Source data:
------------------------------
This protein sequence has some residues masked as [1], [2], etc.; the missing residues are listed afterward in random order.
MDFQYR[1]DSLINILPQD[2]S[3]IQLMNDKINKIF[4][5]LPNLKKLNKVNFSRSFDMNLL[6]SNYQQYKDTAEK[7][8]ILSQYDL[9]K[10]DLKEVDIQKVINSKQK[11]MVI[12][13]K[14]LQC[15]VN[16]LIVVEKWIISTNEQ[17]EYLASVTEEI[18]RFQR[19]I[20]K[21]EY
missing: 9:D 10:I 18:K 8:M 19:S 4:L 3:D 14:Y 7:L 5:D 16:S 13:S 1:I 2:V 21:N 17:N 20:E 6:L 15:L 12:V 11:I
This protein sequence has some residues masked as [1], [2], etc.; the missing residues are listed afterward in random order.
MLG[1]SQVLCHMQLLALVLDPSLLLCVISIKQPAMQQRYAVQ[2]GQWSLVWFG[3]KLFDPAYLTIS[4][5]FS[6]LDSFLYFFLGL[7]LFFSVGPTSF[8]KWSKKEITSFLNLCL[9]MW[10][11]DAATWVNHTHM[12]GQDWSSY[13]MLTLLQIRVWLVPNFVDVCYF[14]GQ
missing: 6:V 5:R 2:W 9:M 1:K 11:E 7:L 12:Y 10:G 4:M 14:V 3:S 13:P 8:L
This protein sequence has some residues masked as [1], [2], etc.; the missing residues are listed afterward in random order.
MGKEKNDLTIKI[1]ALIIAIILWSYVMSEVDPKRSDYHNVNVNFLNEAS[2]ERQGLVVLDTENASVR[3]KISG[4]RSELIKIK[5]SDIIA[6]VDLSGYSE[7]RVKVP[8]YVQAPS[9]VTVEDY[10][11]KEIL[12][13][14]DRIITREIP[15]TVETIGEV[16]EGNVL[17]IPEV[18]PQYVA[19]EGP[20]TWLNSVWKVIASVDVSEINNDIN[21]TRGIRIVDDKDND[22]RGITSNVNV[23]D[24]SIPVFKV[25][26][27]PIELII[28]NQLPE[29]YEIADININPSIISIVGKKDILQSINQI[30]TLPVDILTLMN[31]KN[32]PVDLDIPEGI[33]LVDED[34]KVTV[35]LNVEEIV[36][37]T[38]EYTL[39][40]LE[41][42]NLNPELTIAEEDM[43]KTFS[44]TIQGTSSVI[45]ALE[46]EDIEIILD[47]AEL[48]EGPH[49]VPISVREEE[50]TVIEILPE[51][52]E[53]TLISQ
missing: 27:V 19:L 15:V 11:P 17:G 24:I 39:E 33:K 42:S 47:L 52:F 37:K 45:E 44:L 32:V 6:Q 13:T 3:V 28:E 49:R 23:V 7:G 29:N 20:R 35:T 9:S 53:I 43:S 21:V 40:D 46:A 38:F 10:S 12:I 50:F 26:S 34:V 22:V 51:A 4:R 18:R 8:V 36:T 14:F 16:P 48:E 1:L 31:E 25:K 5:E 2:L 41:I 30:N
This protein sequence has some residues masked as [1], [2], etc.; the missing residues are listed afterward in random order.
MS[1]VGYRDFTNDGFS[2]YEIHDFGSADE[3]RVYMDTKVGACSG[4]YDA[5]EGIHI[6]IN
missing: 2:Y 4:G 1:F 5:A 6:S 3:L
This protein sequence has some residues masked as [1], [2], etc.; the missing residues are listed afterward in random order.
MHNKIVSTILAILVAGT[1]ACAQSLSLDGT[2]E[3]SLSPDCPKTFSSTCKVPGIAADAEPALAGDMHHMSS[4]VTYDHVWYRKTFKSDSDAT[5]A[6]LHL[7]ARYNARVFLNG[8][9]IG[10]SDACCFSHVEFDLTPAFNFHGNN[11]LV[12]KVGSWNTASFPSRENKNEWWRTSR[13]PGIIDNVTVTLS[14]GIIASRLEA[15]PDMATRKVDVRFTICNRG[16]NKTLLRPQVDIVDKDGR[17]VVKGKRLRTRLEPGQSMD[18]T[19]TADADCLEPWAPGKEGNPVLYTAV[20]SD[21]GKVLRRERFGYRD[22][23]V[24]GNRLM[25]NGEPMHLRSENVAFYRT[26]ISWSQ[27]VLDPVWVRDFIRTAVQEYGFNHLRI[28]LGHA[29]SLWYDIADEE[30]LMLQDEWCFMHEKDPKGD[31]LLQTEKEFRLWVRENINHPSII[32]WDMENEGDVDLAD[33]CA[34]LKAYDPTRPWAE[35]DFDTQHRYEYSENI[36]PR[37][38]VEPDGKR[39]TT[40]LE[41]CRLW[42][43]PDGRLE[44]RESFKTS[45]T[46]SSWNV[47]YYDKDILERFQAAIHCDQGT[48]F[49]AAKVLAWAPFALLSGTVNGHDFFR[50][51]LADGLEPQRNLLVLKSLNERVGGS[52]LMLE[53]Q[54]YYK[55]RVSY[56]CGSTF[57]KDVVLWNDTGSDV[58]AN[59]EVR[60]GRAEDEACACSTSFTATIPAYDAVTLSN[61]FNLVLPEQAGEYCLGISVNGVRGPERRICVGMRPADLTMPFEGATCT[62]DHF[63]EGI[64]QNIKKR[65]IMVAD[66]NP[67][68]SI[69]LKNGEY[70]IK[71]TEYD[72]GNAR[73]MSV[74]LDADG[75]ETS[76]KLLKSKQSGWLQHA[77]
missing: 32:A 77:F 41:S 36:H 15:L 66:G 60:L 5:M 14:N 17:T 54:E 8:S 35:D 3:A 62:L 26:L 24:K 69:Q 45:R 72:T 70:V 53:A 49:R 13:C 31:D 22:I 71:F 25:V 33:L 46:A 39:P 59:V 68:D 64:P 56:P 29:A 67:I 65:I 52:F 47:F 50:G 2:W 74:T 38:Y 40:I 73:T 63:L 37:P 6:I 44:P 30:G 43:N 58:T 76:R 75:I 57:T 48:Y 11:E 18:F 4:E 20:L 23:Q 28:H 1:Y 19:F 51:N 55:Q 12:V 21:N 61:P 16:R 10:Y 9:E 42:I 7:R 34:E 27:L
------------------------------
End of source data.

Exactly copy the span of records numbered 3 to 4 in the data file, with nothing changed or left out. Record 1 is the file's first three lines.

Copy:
This protein sequence has some residues masked as [1], [2], etc.; the missing residues are listed afterward in random order.
MGKEKNDLTIKI[1]ALIIAIILWSYVMSEVDPKRSDYHNVNVNFLNEAS[2]ERQGLVVLDTENASVR[3]KISG[4]RSELIKIK[5]SDIIA[6]VDLSGYSE[7]RVKVP[8]YVQAPS[9]VTVEDY[10][11]KEIL[12][13][14]DRIITREIP[15]TVETIGEV[16]EGNVL[17]IPEV[18]PQYVA[19]EGP[20]TWLNSVWKVIASVDVSEINNDIN[21]TRGIRIVDDKDND[22]RGITSNVNV[23]D[24]SIPVFKV[25][26][27]PIELII[28]NQLPE[29]YEIADININPSIISIVGKKDILQSINQI[30]TLPVDILTLMN[31]KN[32]PVDLDIPEGI[33]LVDED[34]KVTV[35]LNVEEIV[36][37]T[38]EYTL[39][40]LE[41][42]NLNPELTIAEEDM[43]KTFS[44]TIQGTSSVI[45]ALE[46]EDIEIILD[47]AEL[48]EGPH[49]VPISVREEE[50]TVIEILPE[51][52]E[53]TLISQ
missing: 27:V 19:L 15:V 11:P 17:G 24:I 39:E 33:K 42:S 47:L 52:F 37:K 45:E 44:L 32:V 6:Q 13:T 3:V 28:E 49:R 23:V 7:G 29:N 20:R 35:T 9:S 53:I 43:S 21:V 40:D 46:A 38:F 10:S 12:I 50:F 26:S 34:V 22:V 51:A 4:R 18:R 8:V 36:T 14:F 16:P 48:E 1:L 31:E 25:K 5:E 2:L 41:I 30:N
This protein sequence has some residues masked as [1], [2], etc.; the missing residues are listed afterward in random order.
MS[1]VGYRDFTNDGFS[2]YEIHDFGSADE[3]RVYMDTKVGACSG[4]YDA[5]EGIHI[6]IN
missing: 2:Y 4:G 1:F 5:A 6:S 3:L